The praxis of postcolonial intercultural theatre in Aotearoa New Zealand
Degree GrantorUniversity of Canterbury
Degree NameDoctor of Philosophy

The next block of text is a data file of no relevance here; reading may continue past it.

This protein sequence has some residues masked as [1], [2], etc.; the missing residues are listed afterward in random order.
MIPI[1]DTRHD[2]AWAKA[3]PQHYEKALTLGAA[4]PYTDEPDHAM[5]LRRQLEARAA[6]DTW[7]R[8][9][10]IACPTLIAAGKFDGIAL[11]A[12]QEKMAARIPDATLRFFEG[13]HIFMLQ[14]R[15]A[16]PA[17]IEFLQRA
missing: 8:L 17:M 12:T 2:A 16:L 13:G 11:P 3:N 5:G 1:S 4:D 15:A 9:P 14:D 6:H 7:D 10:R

Throughout history theatrical performance has been used both as a disseminator of dominant ideology and as a place for revolt. This study will investigate how theatre in Aotearoa New Zealand may play a role in the decolonization of postcolonial peoples. At the core of the dissertation is an engagement with theories of postcolonial and intercultural performance which are tested in a theatre laboratory experiment to see how these theories translate in practical terms to the stage. The work will investigate, through a semiotic analysis, what occurs in the process of rehearsal and direction in transforming the meanings of a text to the stage. The text used for the theatre laboratory experiment is Mervyn Thompson's Songs to the Judges. One aim of the production will be to juxtapose Māori and Pākehā performance forms in a syncretic theatre performance. During the process I will focus on questions such as, "on what terms can a Pākehā woman direct a play with a bicultural cast?" and "what are the (im)possibilities of an equal exchange of knowledge/experience between the Maori and Pākehā participants?" Whilst the performance highlights polarities of them and us, black and white, the aim of the rehearsal process and group dynamic is to move beyond this polarity operating under the philosophy of Barba's concept of 'Third Theatre’, For members of the third theatre, content and form are often less important than a group's socio-cultural philosophy and how that philosophy is realized in its daily work and reflected in its productions (Watson 1993: 21).